(By Alex Morozov, CFA) Covidien's (COV) valuation has remained suppressed even as our thesis has been playing out. Key culprits behind the company's uneven performance are the broad health-care utilization trends for medical technology firms in general and, more important, struggles in Covidien's pharmaceutical segment. We've long advocated for the sale of this business, as it has obscured stellar results from the firm's device operations. Covidien's December 2011 announcement of a spin-off of its pharma segment is welcome news for the firm's investors; the market should reward the remaining business with a higher valuation, given its better growth profile, less challenging competitive dynamics, and robust returns on capital. In our opinion, Covidien's current valuation doesn't fully incorporate attractive growth prospects for the device business.
Covidien is trading at just a 15% premium to its post-2007 spin-off value, despite the significant overhaul of its operations since separating from Tyco International--focusing on opportunities with high returns on investment and high growth, mainly in medical devices. Since the spin-off, Covidien has increased revenue more than 20%, to $11.57 billion in fiscal 2011, while jettisoning close to $1.5 billion in sales from noncore, no-moat businesses such as retail, specialty chemicals, and radiopharmacies. Some of the top-line growth has come through acquisitions, most notably the 2010 purchase of ev3, which contributed about $500 million to the top line and bolstered Covidien's position in the vascular market. The company also increased its adjusted earnings per share from $2.17 to $4.00 over the same period, despite increasing research and development spending twofold in absolute dollars (from 2.9% to 4.8% of sales) and significantly investing in its sales and marketing staff as well as infrastructure, mainly in emerging markets.
Covidien also trades at a slight discount to most medical device firms we cover, despite its better-than-average earnings growth profile. The growth profile difference becomes even more pronounced once we remove a slower-growing, lower-margin pharmaceutical business. On a free cash flow basis, Covidien stock currently yields 8.5% (with our forecast calling for double-digit free-cash-flow growth) and pays a 1.7% dividend yield.
Since the spin-off from Tyco, Covidien has focused on its device business, increasing R&D and sales and marketing. As a result of these investments, the device unit has been growing at above-industry rates, and unlike most of its peers, its growth has been largely internal. Siemens (SI), Philips (PHG), Abbott (ABT), and Danaher (DHR) have become dominant players in the med tech mainly through sizable acquisitions over the past three years.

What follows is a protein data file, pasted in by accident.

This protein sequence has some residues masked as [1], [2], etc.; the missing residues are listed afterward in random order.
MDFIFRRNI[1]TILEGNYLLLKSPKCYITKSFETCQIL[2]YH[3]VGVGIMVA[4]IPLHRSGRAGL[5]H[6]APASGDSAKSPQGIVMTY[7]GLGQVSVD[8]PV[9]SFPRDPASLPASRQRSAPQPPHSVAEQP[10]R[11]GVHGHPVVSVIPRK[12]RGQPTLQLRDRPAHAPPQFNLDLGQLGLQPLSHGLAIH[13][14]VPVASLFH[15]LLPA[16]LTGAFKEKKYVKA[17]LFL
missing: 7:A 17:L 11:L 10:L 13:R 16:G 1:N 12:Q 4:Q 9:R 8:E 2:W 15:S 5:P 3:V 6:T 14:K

Covidien's investments in R&D have gone disproportionately into devices, while the supplies segment has been put into "harvest" mode. While the blended growth rate has averaged 7.5%, the device segment (adjusted for the ev3 acquisition and sharp safety and radiopharma reclassification) has grown approximately 9% internally. This growth is against the backdrop of tough macroeconomic conditions, which suppressed overall health-care utilization and constrained hospital spending. With the former head of the device business, Jose Almeida, stepping into the CEO role in 2011, the emphasis on devices has only accelerated, highlighted by the spin-off of the pharma unit announced in December.
Pharma Struggles Have Pressured the Stock
While Covidien is markedly different now than it was upon the spin-off from Tyco, the market is valuing it at roughly the same level. A number of factors both macro and company-specific have kept this company out of favor with the investment community, but we consider the volatile and unpredictable nature of its pharmaceutical business to be a chief culprit. Pharma struggles have overshadowed strides the company made in top-line growth (particularly in devices), as well as the overall margin and earnings improvement. Covidien has historically traded at a discount to its device peers (on an earnings multiple basis) as a result of the hybrid nature of its business model, despite posting above-industry-average earnings expansion and having a better growth model. We've long advocated for the pharma spin-off or an outright sale, and the December announcement to separate this entity from the device company was not surprising. We speculate the company was contemplating a sale rather than a spin-off, but the unattractive nature of certain product lines (contrast agents, for example) made the sale challenging.
Device Business Has a Strong Moat
Covidien's device business possesses numerous competitive advantages. Barriers to entry in the industry are typically fairly high, given the requirement for a sizable initial investment in infrastructure as well as R&D and IP platforms.